New Zealand weightlifter set to make history as first trans athlete at the Olympics 4 months ago

New Zealand weightlifter set to make history as first trans athlete at the Olympics

Laurel Hubbard will be the first transgender athlete to compete in an Olympics

Weightlifter, Laurel Hubbard, is set to make history as she will become the first transgender athlete to compete in an Olympics. This follows new rule changes from the International Olympic Committee (IOC) that allow her to qualify for the women's super heavyweight (87kg-plus) category for weightlifting.

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The 43-year-old from New Zealand had previously competed in male events but transitioned back in 2013. She is currently ranked fourth among the 14 other qualifiers in her class.

While many still believe that it creates an unfair disadvantage given testosterone levels, as well as other factors, others say there is no data that suggests transgender athletes outperform cisgender ones.

The IOC changed regulations back in 2015 to allow for athletes with reassigned genders to compete in the male or female sports, so long as they fell within the right testosterone levels (10 nanomoles per litre for at least 12 months).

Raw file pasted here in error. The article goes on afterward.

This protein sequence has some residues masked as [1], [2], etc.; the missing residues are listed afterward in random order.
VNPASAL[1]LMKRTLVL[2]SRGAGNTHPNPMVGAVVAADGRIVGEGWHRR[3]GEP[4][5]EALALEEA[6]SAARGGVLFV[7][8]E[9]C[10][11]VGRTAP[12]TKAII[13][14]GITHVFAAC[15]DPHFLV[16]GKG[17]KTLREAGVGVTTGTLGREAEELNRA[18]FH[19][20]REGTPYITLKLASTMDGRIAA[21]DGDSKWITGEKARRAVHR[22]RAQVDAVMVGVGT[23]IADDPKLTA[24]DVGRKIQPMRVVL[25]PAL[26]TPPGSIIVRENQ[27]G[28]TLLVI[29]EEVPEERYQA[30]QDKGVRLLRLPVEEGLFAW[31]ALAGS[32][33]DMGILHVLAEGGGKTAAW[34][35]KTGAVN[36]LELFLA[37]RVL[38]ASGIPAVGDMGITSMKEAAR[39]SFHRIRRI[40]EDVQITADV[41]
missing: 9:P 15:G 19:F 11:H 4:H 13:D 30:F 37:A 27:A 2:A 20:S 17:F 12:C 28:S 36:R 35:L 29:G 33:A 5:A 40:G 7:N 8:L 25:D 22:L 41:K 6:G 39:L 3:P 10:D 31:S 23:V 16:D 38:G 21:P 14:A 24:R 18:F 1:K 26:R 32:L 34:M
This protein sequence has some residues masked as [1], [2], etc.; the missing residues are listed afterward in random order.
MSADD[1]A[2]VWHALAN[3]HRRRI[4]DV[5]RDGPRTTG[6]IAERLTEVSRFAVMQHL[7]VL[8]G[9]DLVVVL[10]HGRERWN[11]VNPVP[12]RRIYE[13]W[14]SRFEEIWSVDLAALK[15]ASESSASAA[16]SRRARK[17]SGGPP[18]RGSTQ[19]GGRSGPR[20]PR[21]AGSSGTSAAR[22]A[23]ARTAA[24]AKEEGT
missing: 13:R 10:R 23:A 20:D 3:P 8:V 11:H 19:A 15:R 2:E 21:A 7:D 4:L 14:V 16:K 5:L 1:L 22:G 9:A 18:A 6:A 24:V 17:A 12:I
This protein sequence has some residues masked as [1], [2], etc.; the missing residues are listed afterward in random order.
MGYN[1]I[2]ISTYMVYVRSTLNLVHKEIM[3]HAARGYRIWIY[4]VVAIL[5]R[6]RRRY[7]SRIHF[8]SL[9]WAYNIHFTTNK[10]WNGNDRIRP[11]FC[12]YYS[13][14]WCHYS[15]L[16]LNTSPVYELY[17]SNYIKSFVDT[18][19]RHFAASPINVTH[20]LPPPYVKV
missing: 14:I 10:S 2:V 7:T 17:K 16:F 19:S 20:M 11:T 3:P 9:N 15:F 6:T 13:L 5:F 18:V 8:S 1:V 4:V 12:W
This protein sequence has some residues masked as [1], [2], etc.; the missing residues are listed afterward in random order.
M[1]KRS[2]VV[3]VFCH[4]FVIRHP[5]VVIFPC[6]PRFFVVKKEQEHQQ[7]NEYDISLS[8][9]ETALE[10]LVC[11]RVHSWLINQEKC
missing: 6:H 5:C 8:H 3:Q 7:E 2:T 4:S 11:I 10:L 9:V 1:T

In 2018, the Australian weightlifting federation attempted to block Hubbard from competing at the Commonwealth Games on the Gold Coast - the same year she suffered what looked like a career-ending injury - and a year later she caused controversy by going on to win gold at the 2019 Pacific Games in Samoa.

Laurel Hubbard injury 2018

One individual who is against transgender athletes competing in a different gender category is Caitlyn Jenner, who previously won a gold medal in the decathlon at the 1976 Olympics in Montreal, before identifying as a woman in 2015 and undergoing a sex change in 2017.

Nevertheless, Olympic Weightlifting New Zealand has come out in full support of Hubbard and as reported by Stuff (a Kiwi news media outlet), the New Zealand Olympic Team (NZOC) stated it "has a strong culture of manaaki and inclusion and respect for all. We look forward to supporting all athletes selected to the New Zealand Team in Tokyo 2020".

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Like many sporting events, the Tokyo 2020 Olympics were delayed and will now take place this year, starting on Friday the 23rd of July and running until the 8th of August 2021. Thanks to the National Lottery, JOE has been lucky enough to speak to several Team GB athletes ahead of this year's tournaments - take a look down below:

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